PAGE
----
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A Letter

I was raised Polish, not Jewish. Maybe that's because my father isn't Jewish (Polish only) and my mom was raised mostly Polish. Her parents were both Jewish but besides speaking Yiddish, they didn't raise her with many Jewish traditions. So. . .I grew up always visiting Poland and getting to know this incredibly huge and loving family there (on my dad's side). I never knew of or heard of any anti-Semitic feelings toward my family or myself from the people we met through my family and through all of my travels there. I decided 5 years ago to move to Poland to get to know my roots. I lived there for a year and stayed with college students in Sopot (near Gdansk). I taught English at a few schools and talked about being half Jewish (which is what I considered myself at the time)with high school and college aged students. There might have been one sort of strange remark by someone in all the talks with dozens of wonderful people I met there. I thought it was one of the best years of my life. My mother taught me to be proud of being Polish and being Jewish. She always was and always will be not b/c of the communist bastards who through her out, not b/c of anti-Semitism that still exists everywhere, but b/c it's the place that bore, raised and cultured her to becoming the beautiful person she is. She has passed that down to me and I feel very lucky to be both Polish and Jewish and I actually feel sorry for those who still have such hostility and hatred for an ENTIRE COUNTRY AND CULTURE of people that you yourselves are a part of. Go to Poland and spend some time there before making such horrible accusations about the ENTIRE CULTURE. When will we move forward from all of this. Should we hate Germans and Germany for the rest of our lives, too? I don't judge or wish to be judged for my opinions. I think it's actually healthy to vent out these emotions but I hope we can learn something from one another. What do you think?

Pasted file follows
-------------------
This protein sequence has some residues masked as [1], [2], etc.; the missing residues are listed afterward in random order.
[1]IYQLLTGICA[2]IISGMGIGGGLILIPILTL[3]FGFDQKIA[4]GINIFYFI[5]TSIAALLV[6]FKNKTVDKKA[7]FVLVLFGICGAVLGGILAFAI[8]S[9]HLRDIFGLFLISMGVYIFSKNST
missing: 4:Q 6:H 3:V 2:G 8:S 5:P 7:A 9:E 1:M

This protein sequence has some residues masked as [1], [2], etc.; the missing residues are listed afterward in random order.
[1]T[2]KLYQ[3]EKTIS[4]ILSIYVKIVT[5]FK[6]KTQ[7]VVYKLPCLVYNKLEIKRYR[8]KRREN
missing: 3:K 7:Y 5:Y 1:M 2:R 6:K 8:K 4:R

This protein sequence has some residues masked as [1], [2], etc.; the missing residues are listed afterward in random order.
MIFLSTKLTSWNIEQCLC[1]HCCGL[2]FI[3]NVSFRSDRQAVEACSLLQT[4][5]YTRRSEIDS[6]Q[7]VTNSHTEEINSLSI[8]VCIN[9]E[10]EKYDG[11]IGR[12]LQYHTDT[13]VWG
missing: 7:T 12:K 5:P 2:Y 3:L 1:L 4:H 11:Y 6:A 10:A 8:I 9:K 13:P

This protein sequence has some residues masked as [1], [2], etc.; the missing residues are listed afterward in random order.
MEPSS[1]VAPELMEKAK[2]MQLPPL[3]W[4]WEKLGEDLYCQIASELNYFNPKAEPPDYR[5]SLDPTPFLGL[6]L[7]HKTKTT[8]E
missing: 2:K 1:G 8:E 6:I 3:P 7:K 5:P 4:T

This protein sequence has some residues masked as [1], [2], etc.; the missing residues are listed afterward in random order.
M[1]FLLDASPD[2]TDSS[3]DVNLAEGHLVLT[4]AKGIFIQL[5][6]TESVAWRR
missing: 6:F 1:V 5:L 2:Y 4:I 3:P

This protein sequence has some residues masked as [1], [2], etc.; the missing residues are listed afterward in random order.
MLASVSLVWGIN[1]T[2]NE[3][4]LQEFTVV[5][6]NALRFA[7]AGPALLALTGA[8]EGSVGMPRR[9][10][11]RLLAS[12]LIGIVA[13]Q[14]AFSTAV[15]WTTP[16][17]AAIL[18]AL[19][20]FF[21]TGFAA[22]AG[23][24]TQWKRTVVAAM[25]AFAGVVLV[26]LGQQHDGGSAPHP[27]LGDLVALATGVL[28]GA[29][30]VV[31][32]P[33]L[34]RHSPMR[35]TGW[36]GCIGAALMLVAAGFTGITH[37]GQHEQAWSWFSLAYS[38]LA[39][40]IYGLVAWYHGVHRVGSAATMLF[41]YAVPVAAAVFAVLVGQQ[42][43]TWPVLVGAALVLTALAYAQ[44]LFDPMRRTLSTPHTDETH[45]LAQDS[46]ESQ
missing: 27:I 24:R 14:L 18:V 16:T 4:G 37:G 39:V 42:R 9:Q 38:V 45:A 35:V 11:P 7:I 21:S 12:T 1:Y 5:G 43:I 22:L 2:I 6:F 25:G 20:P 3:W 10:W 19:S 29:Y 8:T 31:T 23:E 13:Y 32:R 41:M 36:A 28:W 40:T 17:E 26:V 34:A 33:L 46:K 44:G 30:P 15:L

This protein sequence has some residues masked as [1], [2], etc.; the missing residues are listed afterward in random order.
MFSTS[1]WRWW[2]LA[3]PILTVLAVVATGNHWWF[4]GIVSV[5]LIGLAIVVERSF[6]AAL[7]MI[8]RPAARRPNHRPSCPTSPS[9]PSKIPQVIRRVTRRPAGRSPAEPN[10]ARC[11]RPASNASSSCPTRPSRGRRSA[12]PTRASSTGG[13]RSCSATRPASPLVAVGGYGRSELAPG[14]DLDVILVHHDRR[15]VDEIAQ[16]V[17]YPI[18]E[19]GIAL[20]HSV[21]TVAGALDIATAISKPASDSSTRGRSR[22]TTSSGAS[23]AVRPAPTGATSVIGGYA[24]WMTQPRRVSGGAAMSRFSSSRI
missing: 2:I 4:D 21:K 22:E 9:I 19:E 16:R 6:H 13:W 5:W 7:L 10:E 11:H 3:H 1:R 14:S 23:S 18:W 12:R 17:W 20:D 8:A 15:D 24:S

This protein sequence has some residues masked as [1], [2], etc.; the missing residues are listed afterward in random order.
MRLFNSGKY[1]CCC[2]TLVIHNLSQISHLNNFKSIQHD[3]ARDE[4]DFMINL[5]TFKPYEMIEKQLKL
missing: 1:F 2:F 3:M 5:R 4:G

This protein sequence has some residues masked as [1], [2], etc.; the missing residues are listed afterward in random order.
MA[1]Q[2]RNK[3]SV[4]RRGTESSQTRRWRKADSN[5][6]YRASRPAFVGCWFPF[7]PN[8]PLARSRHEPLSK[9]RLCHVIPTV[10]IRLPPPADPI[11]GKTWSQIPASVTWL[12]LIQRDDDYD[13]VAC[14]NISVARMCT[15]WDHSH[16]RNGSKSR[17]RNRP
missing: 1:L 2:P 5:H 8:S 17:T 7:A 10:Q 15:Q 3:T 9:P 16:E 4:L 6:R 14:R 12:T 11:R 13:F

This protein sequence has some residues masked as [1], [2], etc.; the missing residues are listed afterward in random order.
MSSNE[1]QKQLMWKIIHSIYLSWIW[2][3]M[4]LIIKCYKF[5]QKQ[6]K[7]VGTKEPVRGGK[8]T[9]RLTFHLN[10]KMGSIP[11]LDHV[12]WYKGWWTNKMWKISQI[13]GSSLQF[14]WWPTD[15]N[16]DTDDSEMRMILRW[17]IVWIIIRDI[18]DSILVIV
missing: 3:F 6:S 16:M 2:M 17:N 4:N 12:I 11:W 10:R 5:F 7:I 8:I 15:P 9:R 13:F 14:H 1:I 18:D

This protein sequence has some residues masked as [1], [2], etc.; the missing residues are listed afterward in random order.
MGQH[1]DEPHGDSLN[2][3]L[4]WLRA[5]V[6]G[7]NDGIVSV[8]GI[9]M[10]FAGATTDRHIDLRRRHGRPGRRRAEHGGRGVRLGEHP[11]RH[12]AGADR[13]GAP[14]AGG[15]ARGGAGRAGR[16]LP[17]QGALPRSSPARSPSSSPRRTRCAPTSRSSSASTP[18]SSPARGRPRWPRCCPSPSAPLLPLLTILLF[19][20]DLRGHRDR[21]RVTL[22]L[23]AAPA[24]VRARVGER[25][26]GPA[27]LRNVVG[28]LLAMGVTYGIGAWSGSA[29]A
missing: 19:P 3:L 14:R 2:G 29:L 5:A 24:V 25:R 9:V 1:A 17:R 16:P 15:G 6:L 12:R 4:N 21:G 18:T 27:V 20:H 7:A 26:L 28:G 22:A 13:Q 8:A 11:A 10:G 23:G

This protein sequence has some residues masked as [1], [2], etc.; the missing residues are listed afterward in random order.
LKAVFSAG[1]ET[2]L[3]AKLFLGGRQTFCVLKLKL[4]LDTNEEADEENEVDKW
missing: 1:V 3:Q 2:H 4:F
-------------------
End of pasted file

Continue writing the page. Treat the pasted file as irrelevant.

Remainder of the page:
Ania Wysinski